As an embellisher of apparel, you’ve likely spent a lot of time adding various materials to garments as a means of decoration. What if I told you there was a decoration technique that embellishes and enhances the garment by removing from it, instead of adding to it?
What is Laser Etching?
Laser etching is a process of decoration that utilizes a glass or metal tube as a laser source that burns a pattern into the top layer of fabric and leaves a classy-looking tonal image that is roughly the same color as the original fabric, but several shades darker.
Laser etching is a great complementary method of decoration to add to your repertoire, as it drastically cuts out weeding time and increases the detail that can be achieved over some heat transfers. Its unique nature sets it apart from more traditional means of decoration such as embroidery and screenprinting.
Most impressively, laser etching lends itself as an excellent decoration technique to use in tandem with one of these more traditional methods of decoration. And perhaps best of all? Laser etching is a permanent decorating solution; no need to worry about it washing out, cracking, or being removed over time.
Multiple equipment options exist in this space. You can purchase stand-alone laser etching units, which are ideal for shorter runs. Some of these stand-alone units even allow for transport so you can impress your customers by decorating on-site at events. You can also invest in a full Laser Bridge to run over multiple heads of embroidery, which is a great solution for accommodating large order runs as well as achieving that mixed-media look into your design as mentioned above.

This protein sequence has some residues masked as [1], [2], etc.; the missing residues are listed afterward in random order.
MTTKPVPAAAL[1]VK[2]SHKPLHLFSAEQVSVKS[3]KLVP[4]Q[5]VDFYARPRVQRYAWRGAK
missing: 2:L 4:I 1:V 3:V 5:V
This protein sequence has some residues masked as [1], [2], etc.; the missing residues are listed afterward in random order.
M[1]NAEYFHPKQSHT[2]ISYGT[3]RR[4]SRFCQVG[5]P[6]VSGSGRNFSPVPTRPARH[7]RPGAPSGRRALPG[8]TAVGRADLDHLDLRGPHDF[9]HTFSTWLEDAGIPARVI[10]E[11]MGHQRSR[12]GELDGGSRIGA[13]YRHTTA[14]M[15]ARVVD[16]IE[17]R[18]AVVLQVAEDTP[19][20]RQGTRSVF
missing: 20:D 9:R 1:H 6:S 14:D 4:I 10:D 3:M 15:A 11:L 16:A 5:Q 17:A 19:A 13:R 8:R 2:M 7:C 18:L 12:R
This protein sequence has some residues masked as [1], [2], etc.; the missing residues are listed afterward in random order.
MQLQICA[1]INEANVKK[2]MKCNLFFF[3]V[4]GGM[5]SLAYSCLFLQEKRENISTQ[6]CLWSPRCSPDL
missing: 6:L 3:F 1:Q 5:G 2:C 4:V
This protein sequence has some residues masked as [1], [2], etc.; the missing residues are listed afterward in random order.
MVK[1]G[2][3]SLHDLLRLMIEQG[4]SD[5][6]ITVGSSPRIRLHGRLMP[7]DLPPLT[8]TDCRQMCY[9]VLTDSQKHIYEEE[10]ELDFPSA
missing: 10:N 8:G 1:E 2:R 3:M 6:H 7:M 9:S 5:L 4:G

What Fabrics Can I Laser Etch On?
Like with all decoration techniques, it’s important that you dial in your settings and test frequently to best understand what will and won’t work when laser etching fabrics:
Fabrics that perform well:
- Poly Fleece
- Performance Fabrics
- Genuine Leather
Fabrics that do not perform well:
- Cotton/Poly Blends
Generally, the heavier a garment’s fabric, the better the result. Since laser etching removes the top layer of fabric, it’s important to have supporting layers of fabric beneath that top layer to prevent diminishing the durability of the material.
It is also strongly advised that certain colors of fabric be tested prior to production. Most materials burn several shades darker than the original fabric, which means mid-range colored garments typically yield the best results. While you won’t have great success with black or dark navy fabrics, colors such as royal blue, kelly green, red, tan and mid-range greys perform admirably.
The precise nature of a laser beam also lends this method of decoration ideally to unique decoration locations, such as the collar, cuff, hem, or vertically down one side on the front of a full-zip fleece.
What Are Laser-Etched Leather Patches?
Laser etching can also be applied to other substrates, such as genuine leather patches, which have become an exceptionally popular method of decoration at both retail and in the custom apparel industry.
The process of laser etching on leather is very similar to clothing, however it is advised to cover the leather with a masking tape prior to etching, as this will keep the edges of the leather as clean as possible around the design. Not masking the leather could result in scorching and muddled lines.